According to what Hitler wrote in Mein Kampf, yes. He was determined to wage war of annihilation against Soviet communism. And it was determined beforehand that Russia would not be able to supply food for everyone the Nazi invaders included hence the secret closed door decision for a war of annihilation. The Nazis planned to mass murder millions more than they actually did.

All of Hitler, Mussolini, Churchill, Roosevelt and the corporate sponsors of Nazi Germany's war machine underestimated Stalin's readiness for western aggression part II. HNN documentary I viewed said that western leaders all thought the Nazis would occupy the Kremlin six weeks from the start of Barbarossa. This was Churchill's excuse for not allying Britain with Russia sooner. Stalin trusted no one. He did have delusions that the coming war would be a war for resources between fascist countries only. But that notion was soon cancelled with the German invasion.

In China, Chiang Kai-shek failed his western backers. Chiang was considered to be a slacker after murdering only 10 million Chinese before Maoists chased him and his thugs to Taiwan and Burma.

Historical precedents reveal that imperialists do not deal for another country's resources, Ken. They take. Same in Libya and Iraq. They covet Iran's sovereign oil wealth now. This is not difficult to understand given real history of resource grabs and attempted ones since WW II and even before that. All wars are resource grabs just as all national debts have been largely due to financing imperialist wars of aggression. Imperialists are very predictable in their need to wage war, and Stalin was keenly aware of it.

Fascists today are trying to avoid costly wars of aggression by achieving with monetary policies what used to be done with standing armies. They believe they can pillage and plunder Greece without firing a shot. Greeks aren't going along with the new liberal fascism, though.

Ken Burch Ken Burch's picture

Clearly Greeks aren't...and I salute them for that.

 

Fidel

I think Greeks are extraordinarily gutsy for sure. I wish as you do that they'd voted KKE. It really would have been a blow to European fascists and their plan for neofeudalism in Europe.

Ken Burch Ken Burch's picture

I'm glad SYRIZA got the vote it got. 

And what I REALLY wish is that SYRIZA, the KKE, and DIMAR could have created a United Front campaign.  Between them(and with the votes of DISO somebrought in)there was a non-PASOK left vote totally well over 30%.

It's likely, in my view, that the remaining PASOK support will now collapse, with many of those who backed it out of loyalty for Andreas Papandreou and his early radical era will move to the other Left parties, with any pro-austerity remnant dissolving, as it logically would, into ND, its natural home.

 

Ken Burch Ken Burch's picture

I wonder if there's any chance that the remnant of PASOK which survived the election will realize that it has no way of surviving unless it breaks with the ND's and breaks with austerity entirely?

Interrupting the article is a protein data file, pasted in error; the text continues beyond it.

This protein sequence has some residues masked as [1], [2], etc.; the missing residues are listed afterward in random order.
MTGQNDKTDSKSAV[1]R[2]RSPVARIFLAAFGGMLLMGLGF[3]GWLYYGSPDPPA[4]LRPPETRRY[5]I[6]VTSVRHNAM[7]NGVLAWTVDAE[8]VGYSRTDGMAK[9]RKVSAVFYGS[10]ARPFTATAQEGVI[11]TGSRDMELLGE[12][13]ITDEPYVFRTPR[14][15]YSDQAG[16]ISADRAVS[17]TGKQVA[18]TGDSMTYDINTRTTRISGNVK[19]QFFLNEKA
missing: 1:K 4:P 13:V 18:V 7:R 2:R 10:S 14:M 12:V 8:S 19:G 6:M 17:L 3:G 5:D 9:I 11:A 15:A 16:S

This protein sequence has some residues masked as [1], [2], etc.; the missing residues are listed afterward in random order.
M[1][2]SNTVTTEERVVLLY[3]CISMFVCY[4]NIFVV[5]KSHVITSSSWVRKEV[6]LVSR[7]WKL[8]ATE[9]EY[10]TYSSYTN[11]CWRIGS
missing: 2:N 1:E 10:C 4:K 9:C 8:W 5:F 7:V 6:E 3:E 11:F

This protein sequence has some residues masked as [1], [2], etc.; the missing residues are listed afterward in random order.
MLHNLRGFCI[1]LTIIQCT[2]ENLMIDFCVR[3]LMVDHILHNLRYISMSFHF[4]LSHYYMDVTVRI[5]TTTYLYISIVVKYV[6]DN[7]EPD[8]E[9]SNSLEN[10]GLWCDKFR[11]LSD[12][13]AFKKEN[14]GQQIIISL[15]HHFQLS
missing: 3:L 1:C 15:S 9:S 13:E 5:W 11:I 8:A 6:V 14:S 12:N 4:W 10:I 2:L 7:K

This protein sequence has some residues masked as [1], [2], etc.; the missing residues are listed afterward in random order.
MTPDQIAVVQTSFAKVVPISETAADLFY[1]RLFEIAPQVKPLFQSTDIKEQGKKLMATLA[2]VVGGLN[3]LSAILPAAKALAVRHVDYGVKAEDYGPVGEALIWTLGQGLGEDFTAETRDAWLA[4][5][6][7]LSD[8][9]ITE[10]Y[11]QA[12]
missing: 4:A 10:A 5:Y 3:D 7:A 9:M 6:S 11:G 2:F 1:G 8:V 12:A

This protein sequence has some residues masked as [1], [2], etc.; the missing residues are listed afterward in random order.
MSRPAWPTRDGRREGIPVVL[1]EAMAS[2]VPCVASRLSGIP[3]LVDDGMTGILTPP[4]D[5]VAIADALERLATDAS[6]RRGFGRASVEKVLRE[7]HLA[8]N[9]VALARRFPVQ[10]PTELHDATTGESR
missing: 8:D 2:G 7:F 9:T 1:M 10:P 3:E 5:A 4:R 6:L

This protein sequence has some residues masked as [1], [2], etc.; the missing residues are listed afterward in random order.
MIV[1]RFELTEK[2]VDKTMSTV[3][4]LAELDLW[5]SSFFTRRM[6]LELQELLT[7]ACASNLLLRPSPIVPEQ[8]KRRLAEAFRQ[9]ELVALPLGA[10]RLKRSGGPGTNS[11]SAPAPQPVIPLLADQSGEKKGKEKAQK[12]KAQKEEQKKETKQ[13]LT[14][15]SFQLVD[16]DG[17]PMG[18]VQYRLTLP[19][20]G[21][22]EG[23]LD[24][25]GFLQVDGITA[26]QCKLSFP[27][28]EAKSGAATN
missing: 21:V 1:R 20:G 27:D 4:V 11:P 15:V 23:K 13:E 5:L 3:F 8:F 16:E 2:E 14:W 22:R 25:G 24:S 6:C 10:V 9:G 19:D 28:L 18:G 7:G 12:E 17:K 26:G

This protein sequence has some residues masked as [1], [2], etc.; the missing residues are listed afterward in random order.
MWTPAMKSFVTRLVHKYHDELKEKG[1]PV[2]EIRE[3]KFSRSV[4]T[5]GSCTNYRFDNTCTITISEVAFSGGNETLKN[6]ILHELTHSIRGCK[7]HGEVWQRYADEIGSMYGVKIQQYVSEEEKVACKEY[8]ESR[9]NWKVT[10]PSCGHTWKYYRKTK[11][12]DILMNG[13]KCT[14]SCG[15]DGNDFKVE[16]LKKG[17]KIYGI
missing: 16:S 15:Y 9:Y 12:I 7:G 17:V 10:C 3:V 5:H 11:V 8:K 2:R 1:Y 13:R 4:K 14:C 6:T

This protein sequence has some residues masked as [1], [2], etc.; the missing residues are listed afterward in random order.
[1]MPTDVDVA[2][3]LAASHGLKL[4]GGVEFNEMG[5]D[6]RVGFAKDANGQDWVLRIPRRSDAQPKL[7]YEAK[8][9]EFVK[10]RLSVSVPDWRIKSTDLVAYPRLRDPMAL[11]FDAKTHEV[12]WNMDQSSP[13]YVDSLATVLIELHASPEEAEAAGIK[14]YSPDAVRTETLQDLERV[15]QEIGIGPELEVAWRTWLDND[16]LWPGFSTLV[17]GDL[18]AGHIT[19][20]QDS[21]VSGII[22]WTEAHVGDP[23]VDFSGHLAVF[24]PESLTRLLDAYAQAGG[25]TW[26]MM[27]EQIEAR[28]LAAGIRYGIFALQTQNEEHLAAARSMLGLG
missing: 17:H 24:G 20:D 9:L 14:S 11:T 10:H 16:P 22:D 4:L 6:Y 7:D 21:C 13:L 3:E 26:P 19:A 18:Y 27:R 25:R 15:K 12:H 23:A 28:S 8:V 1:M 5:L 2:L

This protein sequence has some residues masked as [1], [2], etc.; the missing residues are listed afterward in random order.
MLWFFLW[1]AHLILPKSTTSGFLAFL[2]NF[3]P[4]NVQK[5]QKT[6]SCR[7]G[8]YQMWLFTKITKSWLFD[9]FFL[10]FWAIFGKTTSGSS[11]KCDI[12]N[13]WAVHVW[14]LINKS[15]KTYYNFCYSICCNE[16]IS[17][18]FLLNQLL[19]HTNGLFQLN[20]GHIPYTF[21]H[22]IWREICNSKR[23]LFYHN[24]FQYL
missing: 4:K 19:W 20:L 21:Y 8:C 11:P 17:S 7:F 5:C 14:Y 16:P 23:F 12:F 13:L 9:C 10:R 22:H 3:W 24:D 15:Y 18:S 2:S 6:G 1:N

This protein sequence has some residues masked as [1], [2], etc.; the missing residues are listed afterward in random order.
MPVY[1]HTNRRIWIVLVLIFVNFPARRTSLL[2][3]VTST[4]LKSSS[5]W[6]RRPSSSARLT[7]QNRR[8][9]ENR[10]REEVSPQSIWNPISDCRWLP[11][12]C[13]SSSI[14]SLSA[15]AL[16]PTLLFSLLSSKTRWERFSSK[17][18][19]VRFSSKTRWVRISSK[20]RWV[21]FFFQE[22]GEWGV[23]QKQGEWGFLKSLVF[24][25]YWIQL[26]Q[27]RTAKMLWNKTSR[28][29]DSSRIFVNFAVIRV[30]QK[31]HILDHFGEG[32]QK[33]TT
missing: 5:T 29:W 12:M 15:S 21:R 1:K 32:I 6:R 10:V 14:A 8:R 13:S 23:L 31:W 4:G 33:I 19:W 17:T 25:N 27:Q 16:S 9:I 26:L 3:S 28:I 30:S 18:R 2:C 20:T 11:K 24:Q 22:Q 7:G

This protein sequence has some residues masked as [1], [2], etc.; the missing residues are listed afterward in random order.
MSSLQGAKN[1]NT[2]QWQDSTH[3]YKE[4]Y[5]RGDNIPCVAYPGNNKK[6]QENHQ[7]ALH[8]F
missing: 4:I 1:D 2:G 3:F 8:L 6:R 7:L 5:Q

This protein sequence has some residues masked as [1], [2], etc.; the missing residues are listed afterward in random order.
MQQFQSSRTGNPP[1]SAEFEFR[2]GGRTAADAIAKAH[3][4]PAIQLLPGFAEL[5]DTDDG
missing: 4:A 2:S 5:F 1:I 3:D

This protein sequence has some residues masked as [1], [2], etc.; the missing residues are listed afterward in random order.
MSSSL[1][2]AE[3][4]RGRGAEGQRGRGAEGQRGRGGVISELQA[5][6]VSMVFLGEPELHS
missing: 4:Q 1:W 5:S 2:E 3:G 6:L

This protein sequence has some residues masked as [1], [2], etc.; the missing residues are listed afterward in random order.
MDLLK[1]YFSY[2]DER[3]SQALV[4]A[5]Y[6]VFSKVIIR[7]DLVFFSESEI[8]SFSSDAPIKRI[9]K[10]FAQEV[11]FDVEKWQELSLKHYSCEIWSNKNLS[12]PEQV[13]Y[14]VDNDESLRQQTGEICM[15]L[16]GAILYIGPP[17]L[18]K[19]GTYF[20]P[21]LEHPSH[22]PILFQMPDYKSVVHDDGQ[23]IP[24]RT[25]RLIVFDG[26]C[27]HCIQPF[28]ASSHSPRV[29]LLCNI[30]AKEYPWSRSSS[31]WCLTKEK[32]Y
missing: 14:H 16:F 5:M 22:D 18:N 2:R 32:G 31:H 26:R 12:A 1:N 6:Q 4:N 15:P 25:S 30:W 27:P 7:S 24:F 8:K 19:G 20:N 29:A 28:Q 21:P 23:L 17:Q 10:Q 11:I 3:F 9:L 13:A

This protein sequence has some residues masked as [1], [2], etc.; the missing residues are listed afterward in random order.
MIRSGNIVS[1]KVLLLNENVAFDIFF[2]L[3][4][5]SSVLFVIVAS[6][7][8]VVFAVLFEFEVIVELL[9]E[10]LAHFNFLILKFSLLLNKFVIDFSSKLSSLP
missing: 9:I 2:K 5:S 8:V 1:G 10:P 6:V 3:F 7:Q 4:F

They have to understand by now that, even if things somehow got better for the average Greek because of a PASOK-ND coalition, only ND itself, as the senior coalition partner would get any credit at all for that from the voters.  PASOK itself, by contrast, would end up going down the path of, of all parties, the National Liberals of 1930's through 1950's British politics.  Why would they even bother taking such a suicidal and, frankly, politically masochistic direction?

Fidel

Ken Burch wrote:
 Why would they even bother taking such a suicidal and, frankly, politically masochistic direction?

 

Well you've teased it out of me. Economist Michael Hudson would likely say they are corrupt. He doesn't have very many good things to say about social democrat parties in Europe.

Caissa

At the BBC website the top 8 parties are listed constituting 81% of the popular vote. Does anyone know how the other 19 was distributed?

Jacob Richter

Ken Burch wrote:
Or Rosa Luxemburg.

She was neither an economic nationalist (i.e., leaving the EU) nor a prolific organizer.

Anyway, have you considered the possibility that the KKE's Stalin rhetoric is just a cover for the kind of collaborationist activity we saw during the Greek protests (initiating scrums against those wanting to go through and protest inside the parliament)?  Don't forget their coalitionist moves in the not-so-recent past, either.

NorthReport

Greek Leftist in Spotlight as Coalition Talks Begin

 

http://online.wsj.com/article/SB1000142405270230436310457738998330686866...

Mr. Tsipras, an admirer of Venezuelan President Hugo Chávez, has been advocating annulling Greece's bailout agreement with its foreign creditors, the euro-zone countries and the International Monetary Fund. He has raged against the austerity measures and deep structural reforms demanded of Greece in exchange for hundreds of billions of euros in financial aid.